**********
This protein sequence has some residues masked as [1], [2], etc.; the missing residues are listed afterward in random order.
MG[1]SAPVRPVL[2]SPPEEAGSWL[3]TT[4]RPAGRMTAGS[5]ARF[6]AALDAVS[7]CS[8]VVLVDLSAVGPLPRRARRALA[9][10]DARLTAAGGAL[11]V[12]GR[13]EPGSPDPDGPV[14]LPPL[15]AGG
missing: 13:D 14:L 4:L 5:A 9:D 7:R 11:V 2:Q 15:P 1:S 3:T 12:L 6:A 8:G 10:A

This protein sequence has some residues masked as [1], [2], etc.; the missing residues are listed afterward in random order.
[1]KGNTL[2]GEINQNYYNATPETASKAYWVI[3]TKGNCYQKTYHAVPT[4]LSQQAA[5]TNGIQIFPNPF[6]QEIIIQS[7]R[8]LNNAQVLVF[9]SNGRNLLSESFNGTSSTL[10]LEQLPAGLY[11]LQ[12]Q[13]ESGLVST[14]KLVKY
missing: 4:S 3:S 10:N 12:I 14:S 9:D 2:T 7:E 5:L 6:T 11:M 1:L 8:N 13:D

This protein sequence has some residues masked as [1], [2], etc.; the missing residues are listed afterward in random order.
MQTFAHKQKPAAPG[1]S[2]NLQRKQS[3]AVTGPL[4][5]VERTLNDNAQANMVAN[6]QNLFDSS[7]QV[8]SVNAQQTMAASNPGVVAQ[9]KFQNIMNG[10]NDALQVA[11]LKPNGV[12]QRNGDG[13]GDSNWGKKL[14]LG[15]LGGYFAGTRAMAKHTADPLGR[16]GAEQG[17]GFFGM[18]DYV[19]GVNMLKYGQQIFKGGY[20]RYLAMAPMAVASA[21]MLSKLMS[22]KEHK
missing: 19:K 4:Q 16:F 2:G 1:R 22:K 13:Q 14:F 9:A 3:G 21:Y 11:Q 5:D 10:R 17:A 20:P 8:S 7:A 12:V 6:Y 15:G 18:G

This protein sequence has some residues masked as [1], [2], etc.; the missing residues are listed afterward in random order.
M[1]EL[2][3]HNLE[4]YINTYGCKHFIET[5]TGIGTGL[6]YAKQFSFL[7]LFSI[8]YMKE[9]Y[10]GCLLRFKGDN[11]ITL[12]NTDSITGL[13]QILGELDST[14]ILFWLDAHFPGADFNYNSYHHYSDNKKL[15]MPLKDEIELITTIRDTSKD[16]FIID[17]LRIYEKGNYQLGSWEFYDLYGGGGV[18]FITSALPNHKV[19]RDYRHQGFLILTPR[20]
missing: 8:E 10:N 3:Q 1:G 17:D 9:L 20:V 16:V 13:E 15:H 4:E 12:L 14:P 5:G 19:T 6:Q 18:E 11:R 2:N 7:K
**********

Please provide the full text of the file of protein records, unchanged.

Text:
This protein sequence has some residues masked as [1], [2], etc.; the missing residues are listed afterward in random order.
MG[1]SAPVRPVL[2]SPPEEAGSWL[3]TT[4]RPAGRMTAGS[5]ARF[6]AALDAVS[7]CS[8]VVLVDLSAVGPLPRRARRALA[9][10]DARLTAAGGAL[11]V[12]GR[13]EPGSPDPDGPV[14]LPPL[15]AGG
missing: 13:D 14:L 4:L 5:A 9:D 7:R 11:V 2:Q 15:P 1:S 3:T 12:L 6:A 8:G 10:A

This protein sequence has some residues masked as [1], [2], etc.; the missing residues are listed afterward in random order.
[1]KGNTL[2]GEINQNYYNATPETASKAYWVI[3]TKGNCYQKTYHAVPT[4]LSQQAA[5]TNGIQIFPNPF[6]QEIIIQS[7]R[8]LNNAQVLVF[9]SNGRNLLSESFNGTSSTL[10]LEQLPAGLY[11]LQ[12]Q[13]ESGLVST[14]KLVKY
missing: 4:S 3:S 10:N 12:I 14:S 9:D 2:T 7:E 5:L 6:T 11:M 1:L 8:N 13:D

This protein sequence has some residues masked as [1], [2], etc.; the missing residues are listed afterward in random order.
MQTFAHKQKPAAPG[1]S[2]NLQRKQS[3]AVTGPL[4][5]VERTLNDNAQANMVAN[6]QNLFDSS[7]QV[8]SVNAQQTMAASNPGVVAQ[9]KFQNIMNG[10]NDALQVA[11]LKPNGV[12]QRNGDG[13]GDSNWGKKL[14]LG[15]LGGYFAGTRAMAKHTADPLGR[16]GAEQG[17]GFFGM[18]DYV[19]GVNMLKYGQQIFKGGY[20]RYLAMAPMAVASA[21]MLSKLMS[22]KEHK
missing: 19:K 4:Q 16:F 2:G 1:R 22:K 13:Q 14:F 9:A 3:G 21:Y 11:Q 5:D 10:R 17:A 20:P 8:S 7:A 12:V 6:Y 15:G 18:G

This protein sequence has some residues masked as [1], [2], etc.; the missing residues are listed afterward in random order.
M[1]EL[2][3]HNLE[4]YINTYGCKHFIET[5]TGIGTGL[6]YAKQFSFL[7]LFSI[8]YMKE[9]Y[10]GCLLRFKGDN[11]ITL[12]NTDSITGL[13]QILGELDST[14]ILFWLDAHFPGADFNYNSYHHYSDNKKL[15]MPLKDEIELITTIRDTSKD[16]FIID[17]LRIYEKGNYQLGSWEFYDLYGGGGV[18]FITSALPNHKV[19]RDYRHQGFLILTPR[20]
missing: 8:E 10:N 3:Q 1:G 17:D 9:L 20:V 16:V 13:E 15:H 4:E 12:L 14:P 5:G 19:T 6:Q 18:E 11:R 2:N 7:K